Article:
The point is that even if you over-contribute, this benefit will never be lost so it is always worthwhile saving as much as you can to these vehicles from a tax perspective. It might be worthwhile to consider opening additional RAs if the combination of your and your employer’s contributions are less than the above limits.

Using these exemptions effectively could save you as much as R140 000 per annum (per individual) in tax if you are currently paying 40% effective tax for example. This is money that can be saved or used to pay off a mortgage or other debt, an immediate benefit which cannot be ignored.

2. Interest exemption

Natural persons are exempted from interest earned on invested funds as follows:

With a bit of reverse engineering, always make sure that you have the following in amounts in reserve or “rainy day” funds earning interest (assuming 7% interest earned on fixed deposits) in order to maximise the interest exemptions:

  • Persons under 65 years: R340 000
  • Persons over 65 years: R492 857

It is always good to “tap-out” the annual interest exemptions using the above, again this is available per individual and spouses can double up on the saving. It is also prudent to have liquid cash available for the unforeseen, so the reasons for having this investment should complement the tax incentive nicely.

3. Other qualifying medical expenditure

The medical aid tax credit is relatively small compared to what our medical aids, medication and doctor’s visits are costing us annually. The exemption for medical aid contributions is a mere R310 per month for the main member and the first dependent and R209 per month for all remaining dependents.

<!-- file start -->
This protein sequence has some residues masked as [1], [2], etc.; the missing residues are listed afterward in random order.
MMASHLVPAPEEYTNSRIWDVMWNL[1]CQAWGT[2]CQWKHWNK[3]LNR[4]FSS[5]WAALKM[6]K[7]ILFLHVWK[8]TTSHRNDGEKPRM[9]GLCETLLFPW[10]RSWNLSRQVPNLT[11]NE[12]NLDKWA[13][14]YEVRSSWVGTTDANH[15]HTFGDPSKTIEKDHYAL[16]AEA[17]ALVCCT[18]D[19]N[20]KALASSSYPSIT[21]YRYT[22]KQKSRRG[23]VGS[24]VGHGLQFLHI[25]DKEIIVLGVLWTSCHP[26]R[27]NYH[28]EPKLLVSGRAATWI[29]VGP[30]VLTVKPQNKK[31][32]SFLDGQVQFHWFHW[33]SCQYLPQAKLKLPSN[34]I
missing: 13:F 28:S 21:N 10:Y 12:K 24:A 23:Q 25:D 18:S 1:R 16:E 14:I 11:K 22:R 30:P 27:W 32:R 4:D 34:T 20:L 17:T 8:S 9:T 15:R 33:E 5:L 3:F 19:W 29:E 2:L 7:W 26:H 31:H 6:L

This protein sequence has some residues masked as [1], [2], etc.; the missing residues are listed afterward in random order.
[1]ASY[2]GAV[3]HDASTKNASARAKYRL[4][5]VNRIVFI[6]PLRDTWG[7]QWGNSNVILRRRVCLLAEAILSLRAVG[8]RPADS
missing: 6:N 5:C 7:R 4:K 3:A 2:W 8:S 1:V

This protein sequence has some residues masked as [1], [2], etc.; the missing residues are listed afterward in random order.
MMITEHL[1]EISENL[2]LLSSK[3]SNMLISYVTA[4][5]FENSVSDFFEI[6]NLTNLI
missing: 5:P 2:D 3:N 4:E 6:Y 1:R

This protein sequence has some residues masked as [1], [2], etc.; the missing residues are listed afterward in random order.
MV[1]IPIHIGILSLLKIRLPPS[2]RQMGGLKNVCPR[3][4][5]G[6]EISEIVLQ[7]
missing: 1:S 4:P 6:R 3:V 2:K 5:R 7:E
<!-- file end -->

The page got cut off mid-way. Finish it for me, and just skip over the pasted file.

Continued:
If we do keep record of all medical expenses not covered by our medical aids/hospital plans such as payments to medical practitioners, nursing homes and hospitals; payments to pharmacists for prescribed medicines and payments related to physical disabilities and impairments, these can be used in the additional medical expenses tax formulae to reduce taxable income and further decrease our effective tax rates.

4. Tax-free savings accounts

Even though this does not form part of your taxable income calculation, but taxpayers can still contribute up to R33 000 per annum (R2750 per month). No subsequent dividend withholding taxes, income taxes or CGT is payable on these investments.

The contributions are limited to R500 000 over a lifetime. If you maximise the benefit annually, it will take you just over 15 years to reach the lifetime limit. At 12% growth per annum, the investment should be worth approximately R1.4 million in 15 years’ time or R580 000 in today’s money terms (assuming 6% average inflation).

This should be done in all family member’s names to maximise the benefit

Using these techniques requires discipline and budgeting. These are short-term sacrifices for relatively larger future gains. By combining these techniques and being cognisant of the exemptions and deductions made available to us, we can reduce our effective tax rates to as much as little as 20%, this is significantly less than the maximum marginal tax rate of 45% above.

Remember that the tax year ends 28 February every year so if you haven’t used some/all of the above you might have a little bit of work to do if you want to capitalise on the 2019/2020 benefits available to you.

So the next time you have to forego the current luxury/expense to rather save and make use of the above exemptions and techniques, think of it as “getting your own back” for the indirect taxes you pay every day for living in South Africa today. You might find it makes things a little be it easier.

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Martin Strauss


Martin joined Sharenet Wealth in June 2018 to lead our Investment Strategy Group. Prior to this, Martin was a Portfolio Manager at Standard Bank Stock Broking heading up offshore investment strategy. He was previously Head of Trading at PSG Wealth and has more than 7 years' experience in the investment management industry. Martin holds a B.Com Honours degree in Accounting, is a qualified Chartered Financial Analyst, holds the CFP designation and is a member of the Investment Analyst Society of SA. Martin is a director of the Sharenet Johannesburg branch.